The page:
I presented to the students of UniSA on project management, yesterday (2nd November 2011). The students were from library, gaming, programming, business analysis, computer science who are executing a project.
I divided my talk into two topics. First I talked about “Project Management in 3 envelopes”. Then I covered how a project fits into IT Service Management Lifecycle. I will summarise my presentation in this blog.
I chose the title “Project Management in 3 envelopes” because of a popular joke about Project Management.
The joke goes like this:
A new PM takes over a troubled project. The out-going PM hands over 3 envelopes and asks the new-PM to open whenever the project gets into trouble.
After 3 months, the first trouble comes. The new-PM nervously opens the first envelope. The note inside the envelope reads “Blame your predecessor” . The new-PM starts blaming the previous-PM and project goes on.
After 6 months, the second trouble comes. Now the new-PM is slightly comfortable with his predecessor’s wisdom and opens the second envelope. It directs him to “blame the environment“. New-PM blames external market, GFC etc and project still goes on.
After 9 months the third trouble comes. This time the new-PM is fairly confident. Without any hesitation he opens the third envelope. It states “time to prepare 3 envelopes“.
My presentation outlined the first three things a Project Manager need to focus on when taking over a project. To add some flavor, I prepared three envelops and asked the participants to open each of them. This technique went very well with the students. My three envelopes were:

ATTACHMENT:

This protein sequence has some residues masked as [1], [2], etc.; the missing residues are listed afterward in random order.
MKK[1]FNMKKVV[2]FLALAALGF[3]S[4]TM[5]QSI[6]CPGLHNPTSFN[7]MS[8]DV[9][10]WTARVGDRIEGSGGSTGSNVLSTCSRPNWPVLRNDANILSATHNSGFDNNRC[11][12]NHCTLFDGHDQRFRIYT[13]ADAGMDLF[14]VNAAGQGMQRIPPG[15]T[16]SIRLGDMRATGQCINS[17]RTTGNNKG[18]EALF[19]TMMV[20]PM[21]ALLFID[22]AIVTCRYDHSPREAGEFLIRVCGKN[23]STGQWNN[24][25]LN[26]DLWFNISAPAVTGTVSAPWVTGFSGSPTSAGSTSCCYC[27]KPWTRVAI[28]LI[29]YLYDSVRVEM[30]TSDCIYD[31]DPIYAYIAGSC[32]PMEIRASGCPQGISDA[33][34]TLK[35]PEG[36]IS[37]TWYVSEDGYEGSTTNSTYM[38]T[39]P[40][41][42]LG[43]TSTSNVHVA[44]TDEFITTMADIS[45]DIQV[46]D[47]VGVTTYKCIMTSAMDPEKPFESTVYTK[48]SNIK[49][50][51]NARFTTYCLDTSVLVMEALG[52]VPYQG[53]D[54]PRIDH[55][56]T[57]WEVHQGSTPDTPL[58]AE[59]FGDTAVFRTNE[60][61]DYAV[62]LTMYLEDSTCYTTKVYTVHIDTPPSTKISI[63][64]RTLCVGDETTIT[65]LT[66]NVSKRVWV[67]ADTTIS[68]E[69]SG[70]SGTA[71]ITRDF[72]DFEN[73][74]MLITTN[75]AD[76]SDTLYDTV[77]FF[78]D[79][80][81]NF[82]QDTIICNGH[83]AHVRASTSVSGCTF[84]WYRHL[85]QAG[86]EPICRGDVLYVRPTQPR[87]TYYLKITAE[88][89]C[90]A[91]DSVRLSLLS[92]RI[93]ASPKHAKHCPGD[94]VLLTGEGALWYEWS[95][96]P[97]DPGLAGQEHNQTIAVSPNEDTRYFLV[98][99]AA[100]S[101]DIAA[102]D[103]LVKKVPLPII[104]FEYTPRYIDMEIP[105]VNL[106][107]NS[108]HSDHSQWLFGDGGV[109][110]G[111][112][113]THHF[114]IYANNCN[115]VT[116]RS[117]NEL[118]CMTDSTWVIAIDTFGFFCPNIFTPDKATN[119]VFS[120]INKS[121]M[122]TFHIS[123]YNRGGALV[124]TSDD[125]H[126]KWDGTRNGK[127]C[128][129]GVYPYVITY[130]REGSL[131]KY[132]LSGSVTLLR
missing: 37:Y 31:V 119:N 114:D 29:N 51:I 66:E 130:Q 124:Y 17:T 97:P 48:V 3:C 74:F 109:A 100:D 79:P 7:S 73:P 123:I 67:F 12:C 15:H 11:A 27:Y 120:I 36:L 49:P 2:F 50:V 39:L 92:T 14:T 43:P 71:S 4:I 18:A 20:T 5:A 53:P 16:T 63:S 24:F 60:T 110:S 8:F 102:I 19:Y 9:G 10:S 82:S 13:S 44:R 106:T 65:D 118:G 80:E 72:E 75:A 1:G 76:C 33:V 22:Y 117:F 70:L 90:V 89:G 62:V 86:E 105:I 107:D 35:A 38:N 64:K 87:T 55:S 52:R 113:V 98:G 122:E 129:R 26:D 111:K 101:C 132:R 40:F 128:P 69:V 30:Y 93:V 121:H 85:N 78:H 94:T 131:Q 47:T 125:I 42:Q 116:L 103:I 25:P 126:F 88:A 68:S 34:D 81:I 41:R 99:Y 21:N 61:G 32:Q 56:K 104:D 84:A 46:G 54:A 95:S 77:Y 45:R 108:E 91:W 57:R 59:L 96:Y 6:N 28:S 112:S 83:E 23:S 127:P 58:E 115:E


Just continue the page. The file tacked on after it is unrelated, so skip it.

Assessment of a project:
The first thing a new Project Manager need to do is assess the status of the project. They have to balance the soft and hard issues. The three things they need to perform while assessing are:
- Assess perceptions
- Assess financials
- Assess risks
I emphasized that assessing perceptions is equally important. If every stakeholder of the project feels the project is not in good shape, the new PM need to manage the expectations irrespective of the financial status of the project. Similarly, even if everyone perceives the project is going Ok, but the financials are not good, the PM needs to understand the implications.
The obvious but often overlooked step in the assessment phase is to perform risk assessment. The new-PM needs to have a clear understanding of the risks.
The second envelope deals with communication. After the assessment, the new-PM need to clearly articulate his/her own assessment of the project. The communications should cover
- Senior management/project sponsor/board
- Other stakeholders
It is important that the new-PM does not over-promise. He/she need to set clear expectations. The new-PM needs to convey a sense of control to the stakeholders.
The last but not the least, the new-Project Manager needs to understand the team. As the project is troubled, the new-PM can expect the morale of the team to be low. It is the new-PM’s job to lift the morale. The PM need to understand that the project’s success will depend upon the team work. In the team building “envelope” I discussed about
In the second part of my talk, I explained how a project fits in the IT Service Management life cycle – strategy, design, transition, operation and continual improvement.
I was surprised that not a single one knew about ITIL – the de-facto standard for IT Service Management. ITIL is a widely used framework among the industry. It is high time the students are exposed to this framework when they do their Masters degree.
According to me one of the indicators of a talk’s success is the amount of interactive discussions. I was impressed with the way the students asked very relevant and interesting questions. An evening well spent!